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Grassley Speaks at Annual Credit Union Conference

Prepared Remarks by U.S. Senator Chuck Grassley of Iowa

Chairman, Senate Finance Committee

Credit Union National Association’s 2020 Governmental Affairs Conference

Washington, D.C.

Wednesday, February 26, 2020

Good morning, and thank you for the invitation to speak. Yesterday, I had the opportunity to hear from the CEOs of many credit unions from across the state of Iowa.

I always enjoy hearing from Iowans. I especially enjoy hearing about the positive impact that credit unions are able to make in their local communities in Iowa.

When looking for a mortgage, to buy a car or to finance a small business, Iowans and all Americans turn to credit unions.

Your mission to serve your members allows people in rural and low income communities to access loans at affordable rates.

Just as importantly, you serve your communities by looking out for your members and helping to protect them from fraud and financial exploitation.

In 2018, I helped ensure the passage of the Elder Abuse Prevention and Prosecution Act. This law equips law enforcement with additional tools to combat financial and other crimes against older Americans.

Congress has also passed the Senior Safe Act of 2018.

This bill protects financial services professionals, such as employees of credit unions, from being sued over privacy and other violations for reporting suspected elder financial abuse to law enforcement.

It also encourages training for employees of credit unions and banks to recognize the signs of financial exploitation.

That’s just one example of how the federal government can help you serve your members.

I’ve long been an advocate of removing unnecessary regulations, especially on credit unions and smaller institutions. You weren’t responsible for the financial crisis, and you shouldn’t be regulated like those who were.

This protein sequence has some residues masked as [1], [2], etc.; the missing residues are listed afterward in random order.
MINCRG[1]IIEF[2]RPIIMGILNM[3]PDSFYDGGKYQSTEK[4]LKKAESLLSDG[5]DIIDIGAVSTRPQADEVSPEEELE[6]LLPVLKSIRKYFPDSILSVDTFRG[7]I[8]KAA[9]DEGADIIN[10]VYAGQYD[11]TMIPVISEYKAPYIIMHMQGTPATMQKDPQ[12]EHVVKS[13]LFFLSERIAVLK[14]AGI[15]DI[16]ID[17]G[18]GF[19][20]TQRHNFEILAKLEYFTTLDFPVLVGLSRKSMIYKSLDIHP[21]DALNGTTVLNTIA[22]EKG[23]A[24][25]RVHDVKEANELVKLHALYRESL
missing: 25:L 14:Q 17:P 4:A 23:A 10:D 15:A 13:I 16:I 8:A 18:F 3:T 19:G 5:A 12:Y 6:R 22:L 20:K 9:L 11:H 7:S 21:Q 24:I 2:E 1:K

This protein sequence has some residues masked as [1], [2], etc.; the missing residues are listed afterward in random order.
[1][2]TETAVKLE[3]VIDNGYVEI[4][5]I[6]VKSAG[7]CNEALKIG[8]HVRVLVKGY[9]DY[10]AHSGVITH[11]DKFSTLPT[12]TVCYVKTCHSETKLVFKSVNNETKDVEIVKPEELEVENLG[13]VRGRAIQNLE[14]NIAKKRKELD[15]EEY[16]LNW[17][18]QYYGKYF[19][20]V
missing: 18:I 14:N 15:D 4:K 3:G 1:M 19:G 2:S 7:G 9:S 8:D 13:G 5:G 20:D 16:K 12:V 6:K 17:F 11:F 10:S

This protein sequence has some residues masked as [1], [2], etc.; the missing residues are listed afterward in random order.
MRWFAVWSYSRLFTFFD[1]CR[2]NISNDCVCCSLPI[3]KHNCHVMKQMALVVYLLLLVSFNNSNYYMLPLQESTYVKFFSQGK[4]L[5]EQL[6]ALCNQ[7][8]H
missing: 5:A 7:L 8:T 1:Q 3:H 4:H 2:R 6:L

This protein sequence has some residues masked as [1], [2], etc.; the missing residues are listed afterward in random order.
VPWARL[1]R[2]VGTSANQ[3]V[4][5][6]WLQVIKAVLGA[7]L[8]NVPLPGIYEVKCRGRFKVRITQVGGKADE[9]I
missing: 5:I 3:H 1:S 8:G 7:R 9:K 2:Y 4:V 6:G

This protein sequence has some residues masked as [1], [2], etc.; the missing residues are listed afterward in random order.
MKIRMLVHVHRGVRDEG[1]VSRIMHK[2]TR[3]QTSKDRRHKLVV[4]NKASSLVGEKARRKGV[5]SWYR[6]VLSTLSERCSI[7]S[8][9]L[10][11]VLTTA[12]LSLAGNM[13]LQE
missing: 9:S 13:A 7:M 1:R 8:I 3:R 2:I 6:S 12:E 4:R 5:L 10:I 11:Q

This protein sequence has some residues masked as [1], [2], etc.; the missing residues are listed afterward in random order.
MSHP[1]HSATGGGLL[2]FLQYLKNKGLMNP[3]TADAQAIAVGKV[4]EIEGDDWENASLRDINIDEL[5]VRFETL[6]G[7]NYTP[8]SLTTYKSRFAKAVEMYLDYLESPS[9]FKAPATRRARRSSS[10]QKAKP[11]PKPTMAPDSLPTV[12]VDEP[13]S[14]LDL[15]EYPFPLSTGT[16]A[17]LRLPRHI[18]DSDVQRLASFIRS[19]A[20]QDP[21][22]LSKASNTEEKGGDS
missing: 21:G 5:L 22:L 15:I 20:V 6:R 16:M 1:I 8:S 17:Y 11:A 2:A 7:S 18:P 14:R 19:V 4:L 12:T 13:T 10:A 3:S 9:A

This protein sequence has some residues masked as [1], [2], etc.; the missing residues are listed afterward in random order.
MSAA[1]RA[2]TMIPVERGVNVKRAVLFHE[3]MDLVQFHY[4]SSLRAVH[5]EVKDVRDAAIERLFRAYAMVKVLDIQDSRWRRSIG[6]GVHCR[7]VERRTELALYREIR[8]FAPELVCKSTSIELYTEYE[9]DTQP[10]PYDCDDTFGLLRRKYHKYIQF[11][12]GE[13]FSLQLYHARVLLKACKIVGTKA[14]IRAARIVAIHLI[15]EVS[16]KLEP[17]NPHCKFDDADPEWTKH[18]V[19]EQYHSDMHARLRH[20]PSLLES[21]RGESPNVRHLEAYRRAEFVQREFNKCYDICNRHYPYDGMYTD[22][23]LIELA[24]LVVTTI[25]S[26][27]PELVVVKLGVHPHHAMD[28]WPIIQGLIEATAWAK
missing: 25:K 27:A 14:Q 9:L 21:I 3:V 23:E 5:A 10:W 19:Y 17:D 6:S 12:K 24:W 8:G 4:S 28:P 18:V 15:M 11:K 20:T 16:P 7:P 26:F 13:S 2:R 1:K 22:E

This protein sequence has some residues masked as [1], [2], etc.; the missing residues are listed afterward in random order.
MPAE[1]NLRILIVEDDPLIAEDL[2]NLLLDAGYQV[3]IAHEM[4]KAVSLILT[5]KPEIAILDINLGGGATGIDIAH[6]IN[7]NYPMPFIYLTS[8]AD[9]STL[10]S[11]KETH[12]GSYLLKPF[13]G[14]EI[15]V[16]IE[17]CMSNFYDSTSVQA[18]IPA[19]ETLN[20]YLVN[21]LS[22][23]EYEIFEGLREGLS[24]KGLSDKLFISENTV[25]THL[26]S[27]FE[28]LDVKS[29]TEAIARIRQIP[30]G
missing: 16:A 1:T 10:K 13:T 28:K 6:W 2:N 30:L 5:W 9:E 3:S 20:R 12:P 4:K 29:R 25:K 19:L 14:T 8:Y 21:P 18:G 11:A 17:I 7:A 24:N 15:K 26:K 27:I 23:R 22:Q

I was happy to help Congress pass the Economic Growth, Regulatory Relief, and Consumer Protection Act in 2018. This bill streamlines regulations and frees up resources for smaller institutions.

We want to make it easier for you to extend credit and offer services to working families.

Time and money spent complying with burdensome regulations is time and money that should be spent serving your members.

I’ll keep working to reduce government red tape so that our economy can continue to grow.

Another area where Congress can work with credit unions to protect consumers is in data security and privacy. In my meetings with credit unions, I’ve heard that this is an increasingly important issue.  

When I was chairman of the Senate Judiciary Committee, I convened two hearings on data privacy and security.

The dialogue about what can be done to protect consumers’ information is continuing, but it’s going to require bipartisan agreement.

It’s clear that the status quo no longer works.

Congress – and all stakeholders – must work together to protect Americans’ personal and financial information from criminals and foreign bad actors.

As Congress continues to debate this issue, we need to make sure we get it right.

One-size-fits-all approaches aren’t always the answer. And we shouldn’t construct needless barriers to innovation and consumer choice.

As I always say, representative government is a two-way street.

It’s my job to listen to folks like you. And it’s your responsibility to come to lawmakers with your thoughts on the issues.

Credit unions have always promoted dialogue and contributed to our representative government. I encourage you to continue to share your stories and advocate for your members to lawmakers like me.

Thank you again for those of you from Iowa. And thanks to all of you for serving your communities and helping our economy and our nation thrive.

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